Also I’ve changed how I think about all these companies offering to send me sample whips.  Since they are contacting me, not me asking them for something, I will take the free whip…just keep in mind when you contact me I have very little interest in reselling whips that I didn’t make, so when you email me offering a sample you’re probably wasting your money.

Louie
http://bullwhips.org

650 Paracord…

650 Paracord…

I was going to take a break from experimenting with making nylon bull whips after I finish the roll of red that I bought a couple of weeks ago…then I get a 10% off coupon code in an email from UBraidIt and I’m thinking I might make a couple more.

FYI the coupon code is: JUNE14

One of the bigger differences for me between making leather and nylon is the nylon is really rough on my hands.  I can’t braid for extended periods of time like I can with leather.  It’s been years since I’ve gotten blisters on my hands from plaiting, however thanks to the paracord I’ve gotten them again.

Another thing is my elbows have gotten sore.  I don’t know if I’m pulling differently than with leather or maybe it’s  the resistance with the nylon being different, but I’m hoping it temporary.

Also there are only a few hours left on the eBay auction I have on a bullwhip right now: http://www.ebay.com/itm/5-foot-BULLWHIP-12-plait-English-Calf-handmade-bull-whip-/221458916442?

Louie
http://bullwhips.org

Paracord Bull Whip #2

Paracord Bull Whip #2

Here’s my second attempt at making a paracord bullwhip. This whip has a shot loaded core, plaited belly, bolster and 16 plait overlay.

paracord whip

 

This one came out better than the first one.

bull whip

This paracord bullwhip is much lighter than the first one I made and I had a good time taking it out to test crack it!

I’m currently working on another paracord bullwhip with a different internal design…we’ll see how that turns out!

Louie
http://bullwhips.org

Shrinking Paracord

Shrinking Paracord

Yesterday my roll of paracord showed up and I cut up a bunch and decided it was time to preshrink it.  I added in some extra length to compensate for the shrinkage when I cut it and then I soaked it in hot water:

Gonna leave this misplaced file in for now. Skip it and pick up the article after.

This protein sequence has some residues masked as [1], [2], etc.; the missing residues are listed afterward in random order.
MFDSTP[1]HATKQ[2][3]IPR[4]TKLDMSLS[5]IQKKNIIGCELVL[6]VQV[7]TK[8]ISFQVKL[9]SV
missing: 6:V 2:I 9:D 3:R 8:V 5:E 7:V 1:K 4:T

nylon bullwhip

Once it soaked for a bit a I took it out and dried it in the sun:

bull whip

 

From what I’ve read on my paracord supplier’s website that’s how you shrink the paracord.  If I’m doing it wrong, feel free to let me know in the comments.

 

I also made the interior of the bullwhip out of vinyl and now the overlay is ready to be put onto the whip.  Hopefully I’ll get some work in on that today.

Louie
http://bullwhips.org

Paracord Bullwhip

Paracord Bullwhip

I’ve never really had any desire to make whips out of paracord however the other day I was at the hardware store and they have some 550 parcord on sale.  I bought a enough of it to make a 6 foot whip.

Here’s my first try, it’s not as pretty as I’d like, but I was mainly testing out my design:

bullwhip

 

Here’s me giving it a few test cracks:

I was amazed at how well the whip cracked…however I’ve got a few tweaks to make on the design.

From what I’ve read or been told by paracord whip makers is that most paracord whips have a multiple belly construction with no traditional (leather style) bolsters.  I wanted my whip to act more like a leather bullwhip and so my construction method was a bit different.

I started by making a shotbag out of vinyl and attaching it to the handle.   Then I put a 4 plait vinyl belly over that and a vinyl bolster over the belly.  That gave me an internal weight similar to a bullwhip, however due to the diameter of my shot bag it was a bit heavier than I would have liked.  Then I put on the 16 plait overlay, in retrospect I should have made it an 18 plait whip, I’ve got some gaps in the plaiting because of this.  The main reason for sticking to 16 plait was that’s all the paracord I bought.

Here’s what I’ve learned about paracord and what I would do a bit differently next time:

1. Use the wider 650 paracord.

2. Wear some sort of gloves while braiding.

Here’s what I don’t like about paracord:

1. The paracord tells you what to do.  For example with leather I can make whip that is 8 plait the whole length of the whip and have the whip of virtually any diameter.  With paracord the whips diameter tells you what the starting and ending plait count will be.

2. Tears up my hands.  It’s been a long time since I’ve gotten blisters from plaiting, but my hands have them today and they are sore!

So the big question for me is will I make another paracord whip?  I guess so.  I’m going to probably tweak my design a bit to see if I can dial it in to where I’d like the whip to be.  I just ordered some paracord from UBraidIt:  http://www.ubraidit.com and use the coupon code MAY14 which is good for 10% off till June 7th.

We’ll see if the future has more than a handful of paracord whips in it for me….

Louie
http://bullwhips.org